It's not always easy for hospital CIOs to get funding for IT projects, particularly at smaller or rural hospitals. Bending the truth could be the key to securing necessary resources, according to Kirk Kirksey, vice president and CIO at the University of Texas Southwestern Medical Center in Dallas.
In a tongue-in-cheek blog post published to healthsystemCIO.com this week, Kirksey discloses several "lies" CIOs tell. Here are three:
- "The system is dying." Systems don't just die, Kirksey says, but saying so often will grab the attention of fellow executives with more spending power. "The subject of death," he adds, "gives people the willies." If questioned about specifics, Kirksey says CIOs often will "follow up with some incomprehensible techy mumbo jumbo."
- "We need to buy a new system--and it will be expensive." Although re-installing an existing system and tapping into unused functionalities could save lots of time and money, Kirksey says, most CIOs never suggest taking that route after workflow re-designs. "[T]hat wouldn't do anything for a person's resume, would it?" he writes.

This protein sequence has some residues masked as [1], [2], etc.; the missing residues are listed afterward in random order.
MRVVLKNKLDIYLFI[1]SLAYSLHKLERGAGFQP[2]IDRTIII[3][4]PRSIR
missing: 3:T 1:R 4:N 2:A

- "We need to hire a consultant to give us an unbiased view of the problem." The real reason CIOs prefer hiring consultants? They need a scapegoat in case something goes wrong, Kirksey says. "We need an unbiased view of the problem like we need a hole in the head."
The satirical nature of Kirksey's post aside, in this year's HIMSS annual leadership survey, lack of adequate financial support was among the top barriers to implementing IT, respondents said.
What's more, network security and infrastructure upgrades were listed as top priorities for healthcare CIOs early in 2013, according to a study from Level 3 Communications.
To learn more:
- read the full post